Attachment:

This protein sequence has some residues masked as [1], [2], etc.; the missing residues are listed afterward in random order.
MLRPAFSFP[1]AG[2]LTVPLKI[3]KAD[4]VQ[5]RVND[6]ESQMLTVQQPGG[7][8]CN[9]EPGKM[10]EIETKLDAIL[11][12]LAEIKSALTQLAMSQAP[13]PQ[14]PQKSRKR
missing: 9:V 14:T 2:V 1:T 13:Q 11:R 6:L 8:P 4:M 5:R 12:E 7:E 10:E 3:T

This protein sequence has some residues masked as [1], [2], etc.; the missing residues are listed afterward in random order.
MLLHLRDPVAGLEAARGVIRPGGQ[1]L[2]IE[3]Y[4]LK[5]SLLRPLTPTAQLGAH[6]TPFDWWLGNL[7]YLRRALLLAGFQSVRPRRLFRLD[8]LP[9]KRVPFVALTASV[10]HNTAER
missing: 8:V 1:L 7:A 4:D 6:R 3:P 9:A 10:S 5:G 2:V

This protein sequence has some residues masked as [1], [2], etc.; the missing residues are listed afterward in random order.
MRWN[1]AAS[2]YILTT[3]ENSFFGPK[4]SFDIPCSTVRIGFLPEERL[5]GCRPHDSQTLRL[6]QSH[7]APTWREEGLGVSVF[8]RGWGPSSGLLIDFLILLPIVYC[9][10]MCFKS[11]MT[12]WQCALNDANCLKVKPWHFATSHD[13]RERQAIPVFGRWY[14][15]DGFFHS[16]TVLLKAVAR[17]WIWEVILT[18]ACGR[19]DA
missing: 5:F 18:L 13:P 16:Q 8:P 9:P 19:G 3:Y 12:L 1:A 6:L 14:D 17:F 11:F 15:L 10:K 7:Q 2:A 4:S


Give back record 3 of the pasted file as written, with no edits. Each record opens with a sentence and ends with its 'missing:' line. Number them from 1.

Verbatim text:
This protein sequence has some residues masked as [1], [2], etc.; the missing residues are listed afterward in random order.
MRWN[1]AAS[2]YILTT[3]ENSFFGPK[4]SFDIPCSTVRIGFLPEERL[5]GCRPHDSQTLRL[6]QSH[7]APTWREEGLGVSVF[8]RGWGPSSGLLIDFLILLPIVYC[9][10]MCFKS[11]MT[12]WQCALNDANCLKVKPWHFATSHD[13]RERQAIPVFGRWY[14][15]DGFFHS[16]TVLLKAVAR[17]WIWEVILT[18]ACGR[19]DA
missing: 5:F 18:L 13:P 16:Q 8:P 9:P 19:G 3:Y 12:L 1:A 6:L 14:D 17:F 11:F 15:L 10:K 7:Q 2:A 4:S